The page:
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Portable Computing in Assessing Mathematics Learning


Herbert Ginsburg

Herbert Ginsburg

A two-year grant from National Science Foundation has provided the first in a suite of tools designed to help teachers assess the way elementary students learn mathematics. Professor Herbert Ginsburg, a leading interpreter of children's understanding of mathematics; the Education Development Center, a prestigious educational research and evaluation institute; and Wireless Generation, the groundbreaking developer of handheld computing devices that can be used in the classroom, will work together on the project.

Ginsburg, the Jacob H. Schiff Professor of Psychology and Education at Teachers College, will serve as the expert in mathematics learning on the project. "This project will result in substantial new knowledge about how to create and subsequently support the use of assessment tools in classroom contexts," he said.

There is strong consensus in the cognitive and mathematics research communities that assessment should help teachers to understand children's thinking to allow them to improve instruction. Yet there has been little work on developing teacher-friendly assessment tools for mathematics.

"The K-12 education world has a new and urgent focus: getting meaningful, ongoing assessment data from the classroom. Without such data teachers cannot target instruction effectively, administrators cannot manage toward continuous improvement, and policy makers cannot evaluate the $400 billion they spend each year on K-12 education," he added.

"Existing assessments are inadequate. Annual multiple-choice tests are currently the primary source of assessment data, but these tests are often administered at the close of the school year, provide minimal information about student thinking and learning, and often result in teaching being replaced by test-prep drilling."

As a complement to testing, schools are increasingly looking for ways to perform reliable and valid classroom assessments-that is, assessments that turn the teacher's daily observations of student learning into rigorous data and that are based on daily instruction.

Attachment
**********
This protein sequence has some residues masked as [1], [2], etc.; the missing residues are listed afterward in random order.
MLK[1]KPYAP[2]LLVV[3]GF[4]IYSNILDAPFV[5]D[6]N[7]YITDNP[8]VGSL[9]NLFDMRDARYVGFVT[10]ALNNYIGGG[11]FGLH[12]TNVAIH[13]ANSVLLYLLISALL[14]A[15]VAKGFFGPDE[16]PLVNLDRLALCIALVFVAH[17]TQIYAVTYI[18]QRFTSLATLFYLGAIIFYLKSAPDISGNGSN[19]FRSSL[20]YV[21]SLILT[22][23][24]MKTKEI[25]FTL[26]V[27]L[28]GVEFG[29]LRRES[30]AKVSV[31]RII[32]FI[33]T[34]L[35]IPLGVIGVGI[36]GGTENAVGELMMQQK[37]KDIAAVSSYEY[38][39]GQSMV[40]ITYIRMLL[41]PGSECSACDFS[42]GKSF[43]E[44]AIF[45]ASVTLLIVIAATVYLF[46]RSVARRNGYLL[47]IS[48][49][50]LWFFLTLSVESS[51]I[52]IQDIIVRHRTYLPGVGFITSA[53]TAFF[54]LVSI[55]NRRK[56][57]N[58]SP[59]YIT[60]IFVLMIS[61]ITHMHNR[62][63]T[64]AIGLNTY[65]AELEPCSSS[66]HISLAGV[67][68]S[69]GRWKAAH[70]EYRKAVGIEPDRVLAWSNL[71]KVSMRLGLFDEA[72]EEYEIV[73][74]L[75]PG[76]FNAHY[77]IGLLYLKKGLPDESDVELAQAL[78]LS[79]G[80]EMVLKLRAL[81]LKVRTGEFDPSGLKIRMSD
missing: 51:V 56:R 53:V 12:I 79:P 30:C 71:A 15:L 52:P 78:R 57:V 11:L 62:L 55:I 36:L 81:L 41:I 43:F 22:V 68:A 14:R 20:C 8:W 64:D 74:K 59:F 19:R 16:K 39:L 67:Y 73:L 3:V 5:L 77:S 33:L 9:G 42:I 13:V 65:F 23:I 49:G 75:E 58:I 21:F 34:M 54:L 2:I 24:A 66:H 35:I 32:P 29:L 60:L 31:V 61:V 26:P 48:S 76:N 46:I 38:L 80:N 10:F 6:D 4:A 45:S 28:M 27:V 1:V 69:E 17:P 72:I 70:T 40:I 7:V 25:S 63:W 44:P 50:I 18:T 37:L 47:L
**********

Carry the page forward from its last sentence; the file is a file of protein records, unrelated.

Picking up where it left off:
Such classroom assessments, Ginsburg said, "have the potential to generate data in real time, embed assessment in authentic learning activities (e.g., assessing a student in the act of solving a math problem), and provide insights into student thinking and learning that help teachers tailor instruction to individuals."

Prior to this, the EDC Center for Children and Technology and a new technology company, Wireless Generation, explored ways that handheld and portable computing devices can support teachers to conduct ongoing assessment of reading in classroom settings. Preliminary research shows that handheld devices can make it easier for individual teachers to conduct observational assessments, and can support teachers in using the data from observations to inform instructional practice.

The partners see handheld technologies playing a critical role in addressing the challenges of assessment. They believe that the single most powerful aspect of these devices is their ability to help teachers use assessment information to understand how students think and learn, and to use that understanding to determine how to work with and design instructional strategies to meet the needs of individual students.

Because the technology alleviates the burden of recording and tabulating information by hand, it not only saves teachers time, but potentially frees them to analyze what the data mean for both their students and their practice.

"Further, the ability to collect and view information about student performance easily at any time provides a kind of process recording that can be shared with other teachers and instructional specialists and can form the basis for far more concretely informed conversations between teachers and their colleagues. Pilot work with teachers suggests that the group's initial hypothesis is solid. Not only did the teachers find the reading assessment software easy to use, but also the data sets were used as the basis for reflection and conversation about individual students' needs," said Ginsburg.previous page